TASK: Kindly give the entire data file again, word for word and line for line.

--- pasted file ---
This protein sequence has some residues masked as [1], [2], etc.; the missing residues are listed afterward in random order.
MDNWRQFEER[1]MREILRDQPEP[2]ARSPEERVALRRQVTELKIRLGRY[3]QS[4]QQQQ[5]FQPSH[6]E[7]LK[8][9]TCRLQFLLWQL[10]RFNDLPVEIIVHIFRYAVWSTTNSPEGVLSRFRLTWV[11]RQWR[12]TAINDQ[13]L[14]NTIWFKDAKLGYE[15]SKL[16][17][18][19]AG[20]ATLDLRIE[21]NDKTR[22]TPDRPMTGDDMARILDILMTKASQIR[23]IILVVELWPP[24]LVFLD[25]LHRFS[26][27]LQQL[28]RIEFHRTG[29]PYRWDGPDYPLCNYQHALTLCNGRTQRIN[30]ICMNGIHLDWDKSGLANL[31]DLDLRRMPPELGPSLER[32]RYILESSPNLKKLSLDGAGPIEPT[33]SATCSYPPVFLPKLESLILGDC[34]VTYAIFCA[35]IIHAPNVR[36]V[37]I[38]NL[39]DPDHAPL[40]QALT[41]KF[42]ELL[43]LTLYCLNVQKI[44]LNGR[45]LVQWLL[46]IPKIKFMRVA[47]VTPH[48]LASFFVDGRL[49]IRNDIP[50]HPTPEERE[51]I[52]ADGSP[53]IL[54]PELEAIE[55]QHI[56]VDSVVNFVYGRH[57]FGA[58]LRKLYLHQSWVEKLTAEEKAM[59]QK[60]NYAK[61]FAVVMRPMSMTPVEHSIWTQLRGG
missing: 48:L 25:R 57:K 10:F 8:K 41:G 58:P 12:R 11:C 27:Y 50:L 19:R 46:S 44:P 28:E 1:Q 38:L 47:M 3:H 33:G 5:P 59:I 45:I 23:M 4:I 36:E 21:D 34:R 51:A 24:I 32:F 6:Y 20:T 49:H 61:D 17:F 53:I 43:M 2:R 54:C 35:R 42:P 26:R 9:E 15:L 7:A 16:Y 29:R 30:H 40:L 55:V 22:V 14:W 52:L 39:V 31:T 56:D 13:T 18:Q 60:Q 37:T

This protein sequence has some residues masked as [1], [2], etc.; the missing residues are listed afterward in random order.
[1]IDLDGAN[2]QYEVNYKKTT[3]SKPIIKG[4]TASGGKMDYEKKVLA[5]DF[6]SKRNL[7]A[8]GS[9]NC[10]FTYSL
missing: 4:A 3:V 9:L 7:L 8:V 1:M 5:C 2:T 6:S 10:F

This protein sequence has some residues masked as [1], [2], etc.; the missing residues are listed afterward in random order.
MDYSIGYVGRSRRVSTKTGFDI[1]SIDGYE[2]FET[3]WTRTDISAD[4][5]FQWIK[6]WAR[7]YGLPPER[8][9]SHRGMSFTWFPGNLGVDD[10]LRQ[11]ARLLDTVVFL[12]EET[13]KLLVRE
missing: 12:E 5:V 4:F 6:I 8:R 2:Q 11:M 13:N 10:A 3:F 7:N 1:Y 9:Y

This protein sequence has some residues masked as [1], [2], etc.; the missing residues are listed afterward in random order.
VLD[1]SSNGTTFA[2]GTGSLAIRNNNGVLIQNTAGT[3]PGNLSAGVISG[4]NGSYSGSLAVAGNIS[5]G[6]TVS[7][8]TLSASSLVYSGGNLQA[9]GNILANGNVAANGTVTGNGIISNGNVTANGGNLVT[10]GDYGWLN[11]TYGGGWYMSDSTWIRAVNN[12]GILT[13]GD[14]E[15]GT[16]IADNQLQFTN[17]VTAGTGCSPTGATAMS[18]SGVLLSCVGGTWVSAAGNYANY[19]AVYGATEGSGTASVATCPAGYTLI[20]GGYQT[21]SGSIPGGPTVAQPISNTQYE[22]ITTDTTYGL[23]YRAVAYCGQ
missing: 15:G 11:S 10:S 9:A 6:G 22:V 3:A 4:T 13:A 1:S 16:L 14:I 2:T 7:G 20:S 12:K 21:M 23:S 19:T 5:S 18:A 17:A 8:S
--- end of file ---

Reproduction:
This protein sequence has some residues masked as [1], [2], etc.; the missing residues are listed afterward in random order.
MDNWRQFEER[1]MREILRDQPEP[2]ARSPEERVALRRQVTELKIRLGRY[3]QS[4]QQQQ[5]FQPSH[6]E[7]LK[8][9]TCRLQFLLWQL[10]RFNDLPVEIIVHIFRYAVWSTTNSPEGVLSRFRLTWV[11]RQWR[12]TAINDQ[13]L[14]NTIWFKDAKLGYE[15]SKL[16][17][18][19]AG[20]ATLDLRIE[21]NDKTR[22]TPDRPMTGDDMARILDILMTKASQIR[23]IILVVELWPP[24]LVFLD[25]LHRFS[26][27]LQQL[28]RIEFHRTG[29]PYRWDGPDYPLCNYQHALTLCNGRTQRIN[30]ICMNGIHLDWDKSGLANL[31]DLDLRRMPPELGPSLER[32]RYILESSPNLKKLSLDGAGPIEPT[33]SATCSYPPVFLPKLESLILGDC[34]VTYAIFCA[35]IIHAPNVR[36]V[37]I[38]NL[39]DPDHAPL[40]QALT[41]KF[42]ELL[43]LTLYCLNVQKI[44]LNGR[45]LVQWLL[46]IPKIKFMRVA[47]VTPH[48]LASFFVDGRL[49]IRNDIP[50]HPTPEERE[51]I[52]ADGSP[53]IL[54]PELEAIE[55]QHI[56]VDSVVNFVYGRH[57]FGA[58]LRKLYLHQSWVEKLTAEEKAM[59]QK[60]NYAK[61]FAVVMRPMSMTPVEHSIWTQLRGG
missing: 48:L 25:R 57:K 10:F 8:K 41:G 58:P 12:R 11:C 27:Y 50:L 19:R 46:S 44:P 28:E 1:Q 38:L 47:M 3:H 33:G 5:P 59:I 45:I 23:M 4:I 36:E 21:D 34:R 51:A 24:I 32:F 6:Y 20:T 49:H 61:D 17:F 53:I 43:M 2:R 54:C 35:R 42:P 26:R 9:E 15:L 7:A 16:Y 29:R 30:H 40:L 55:V 22:V 14:W 52:L 39:V 31:T 56:D 13:T 18:Q 60:Q 37:T

This protein sequence has some residues masked as [1], [2], etc.; the missing residues are listed afterward in random order.
[1]IDLDGAN[2]QYEVNYKKTT[3]SKPIIKG[4]TASGGKMDYEKKVLA[5]DF[6]SKRNL[7]A[8]GS[9]NC[10]FTYSL
missing: 4:A 3:V 9:L 7:L 8:V 1:M 5:C 2:T 6:S 10:F

This protein sequence has some residues masked as [1], [2], etc.; the missing residues are listed afterward in random order.
MDYSIGYVGRSRRVSTKTGFDI[1]SIDGYE[2]FET[3]WTRTDISAD[4][5]FQWIK[6]WAR[7]YGLPPER[8][9]SHRGMSFTWFPGNLGVDD[10]LRQ[11]ARLLDTVVFL[12]EET[13]KLLVRE
missing: 12:E 5:V 4:F 6:I 8:R 2:Q 11:M 13:N 10:A 3:F 7:N 1:Y 9:Y

This protein sequence has some residues masked as [1], [2], etc.; the missing residues are listed afterward in random order.
VLD[1]SSNGTTFA[2]GTGSLAIRNNNGVLIQNTAGT[3]PGNLSAGVISG[4]NGSYSGSLAVAGNIS[5]G[6]TVS[7][8]TLSASSLVYSGGNLQA[9]GNILANGNVAANGTVTGNGIISNGNVTANGGNLVT[10]GDYGWLN[11]TYGGGWYMSDSTWIRAVNN[12]GILT[13]GD[14]E[15]GT[16]IADNQLQFTN[17]VTAGTGCSPTGATAMS[18]SGVLLSCVGGTWVSAAGNYANY[19]AVYGATEGSGTASVATCPAGYTLI[20]GGYQT[21]SGSIPGGPTVAQPISNTQYE[22]ITTDTTYGL[23]YRAVAYCGQ
missing: 15:G 11:S 10:S 9:A 6:G 22:V 3:A 4:T 13:A 1:S 16:L 14:I 2:T 7:G 20:S 12:K 21:M 23:S 19:T 5:S 18:A 17:A 8:S